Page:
Manafort Lawyers Claim Leaky Mueller Probe Has Provided No Evidence Of Contacts With Russian Officials

Manafort Lawyers Claim Leaky Mueller Probe Has Provided No Evidence Of Contacts With Russian Officials

The alleged lack of evidence would be in sharp contrast to the repeated leaks from anonymous but highly placed government officials that led to the appointment of a special counsel.
Mollie Hemingway
By

In a new filing demanding a full hearing on what Paul Manafort’s lawyers say is a series of illegal governmental leaks about his case, his legal team also reveals the government has provided no evidence of any contact between Manafort and Russian officials.

The special counsel’s office says it has no evidence in its possession responsive to Manafort’s request for transcripts, notes, or tapes of any and all conversation or contacts between Russian intelligence or government officials and Manafort, according to the filing.

This revelation, and the series of potentially false and illegal leaks from myriad government officials claiming they had such evidence, call into question the legal basis of Mueller’s probe of Manafort, which was ostensibly launched to ferret out illegal conspiracy between the Trump campaign and foreign officials, Manafort’s attorneys say.

Despite multiple requests to provide any evidence detailing contacts between Russian officials and Manafort, “the Special Counsel has not produced any materials to the defense — no tapes, notes, transcripts or any other material evidencing surveillance or intercepts of communications between Mr. Manafort and Russian intelligence officials, Russian government officials (or any other foreign officials),” the filing in the U.S. District Court for the Eastern District Virginia says. “The Office of Special Counsel has advised that there are no materials responsive to Mr. Manafort’s requests.”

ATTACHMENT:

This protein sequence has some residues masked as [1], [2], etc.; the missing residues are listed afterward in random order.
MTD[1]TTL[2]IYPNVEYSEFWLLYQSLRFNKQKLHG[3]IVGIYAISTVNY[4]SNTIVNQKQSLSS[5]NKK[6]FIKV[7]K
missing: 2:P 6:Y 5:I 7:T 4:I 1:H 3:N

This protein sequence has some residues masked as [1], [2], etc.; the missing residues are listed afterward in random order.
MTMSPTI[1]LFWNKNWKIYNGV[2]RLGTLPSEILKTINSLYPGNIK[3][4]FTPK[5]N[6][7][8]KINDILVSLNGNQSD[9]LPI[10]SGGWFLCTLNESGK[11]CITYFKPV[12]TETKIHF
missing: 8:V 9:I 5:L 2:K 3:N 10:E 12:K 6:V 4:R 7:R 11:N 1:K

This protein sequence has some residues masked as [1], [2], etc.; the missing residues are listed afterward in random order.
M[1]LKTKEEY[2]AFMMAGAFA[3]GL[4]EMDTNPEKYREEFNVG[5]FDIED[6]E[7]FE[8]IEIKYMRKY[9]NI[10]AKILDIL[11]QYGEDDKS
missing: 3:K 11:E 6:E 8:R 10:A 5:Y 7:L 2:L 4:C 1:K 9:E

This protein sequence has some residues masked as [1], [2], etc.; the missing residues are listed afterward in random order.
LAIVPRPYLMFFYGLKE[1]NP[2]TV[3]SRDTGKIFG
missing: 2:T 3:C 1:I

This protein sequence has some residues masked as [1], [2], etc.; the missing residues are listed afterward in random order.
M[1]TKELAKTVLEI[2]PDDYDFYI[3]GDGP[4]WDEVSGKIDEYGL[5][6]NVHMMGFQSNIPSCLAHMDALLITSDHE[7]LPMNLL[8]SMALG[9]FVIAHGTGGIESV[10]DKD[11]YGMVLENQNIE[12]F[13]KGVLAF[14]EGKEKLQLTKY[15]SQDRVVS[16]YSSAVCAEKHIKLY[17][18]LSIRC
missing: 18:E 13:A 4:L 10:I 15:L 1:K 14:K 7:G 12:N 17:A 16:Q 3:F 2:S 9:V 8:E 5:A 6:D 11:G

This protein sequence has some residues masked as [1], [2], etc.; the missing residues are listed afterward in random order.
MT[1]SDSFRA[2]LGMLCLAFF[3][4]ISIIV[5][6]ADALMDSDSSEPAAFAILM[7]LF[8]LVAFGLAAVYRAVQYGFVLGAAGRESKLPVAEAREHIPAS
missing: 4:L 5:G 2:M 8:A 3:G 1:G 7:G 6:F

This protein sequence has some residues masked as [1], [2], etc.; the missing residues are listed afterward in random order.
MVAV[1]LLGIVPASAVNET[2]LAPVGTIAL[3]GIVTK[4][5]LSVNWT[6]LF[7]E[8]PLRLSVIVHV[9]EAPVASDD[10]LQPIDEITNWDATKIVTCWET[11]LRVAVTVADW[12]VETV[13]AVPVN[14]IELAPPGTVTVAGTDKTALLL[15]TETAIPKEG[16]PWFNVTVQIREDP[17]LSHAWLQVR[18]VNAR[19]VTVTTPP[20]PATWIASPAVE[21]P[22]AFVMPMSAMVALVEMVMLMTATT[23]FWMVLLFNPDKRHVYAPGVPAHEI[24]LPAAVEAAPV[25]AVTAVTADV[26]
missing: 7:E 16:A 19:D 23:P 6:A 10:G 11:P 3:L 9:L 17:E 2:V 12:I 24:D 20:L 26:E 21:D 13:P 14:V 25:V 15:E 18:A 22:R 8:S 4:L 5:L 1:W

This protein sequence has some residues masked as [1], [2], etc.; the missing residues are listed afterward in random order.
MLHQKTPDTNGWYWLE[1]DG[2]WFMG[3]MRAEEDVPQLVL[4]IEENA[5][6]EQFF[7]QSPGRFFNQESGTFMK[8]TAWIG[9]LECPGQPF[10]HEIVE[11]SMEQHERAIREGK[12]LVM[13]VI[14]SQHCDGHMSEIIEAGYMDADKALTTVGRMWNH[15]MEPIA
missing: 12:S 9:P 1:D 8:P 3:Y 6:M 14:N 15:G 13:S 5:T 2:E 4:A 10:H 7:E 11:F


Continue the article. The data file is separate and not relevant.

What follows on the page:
“Accordingly, if the representations of the Special Counsel are accurate, and there is not, in fact, any evidence of communications between Mr. Manafort and foreign officials, then the perpetrators of this elaborate hoax must be identified and punished and the substantial unfair prejudice to Mr. Manafort must be remedied,” the filing continued.

The alleged lack of evidence would be in sharp contrast to the repeated leaks from anonymous but highly placed government officials claiming Manafort was in contact with Russian government officials and that these contacts were picked up by federal surveillance efforts. The Manafort filing includes a selected list of some of the many high-level leaks from government officials about his case. These leaks come out of surveillance, grand jury proceedings, FBI investigations, and the special counsel.

  • Law enforcement and intelligence sources leaked pre-election news of a preliminary FBI inquiry into Manafort’s foreign business connections, according to an October 31, 2016, NBC News story.
  • Phone records and intercepted calls show repeated contact between Trump associates and senior Russian intelligence officials in the year before the election, according to four current and former American officials who were leaking secretly to The New York Times because they said the investigation was classified. The article was illustrated with a picture of Manafort and claimed, “The officials said that one of the advisers picked up on the calls was Paul Manafort.”
    The article said the National Security Agency captured the calls as routine foreign surveillance and that, after that, the FBI asked the NSA to collect as much info as possible on the calls as well as search through previously intercepted communications. The story claimed that the FBI’s investigation of Manafort “began last spring as an outgrowth of a criminal investigation into his work for a pro-Russian political party in Ukraine and for the country’s former president, Viktor F. Yanukovych. It has focused on why he was in such close contact with Russian and Ukrainian intelligence officials.” It also said that the FBI didn’t have enough evidence to obtain a wiretap against Manafort but had the NSA scrutinize his communications with Ukrainian officials.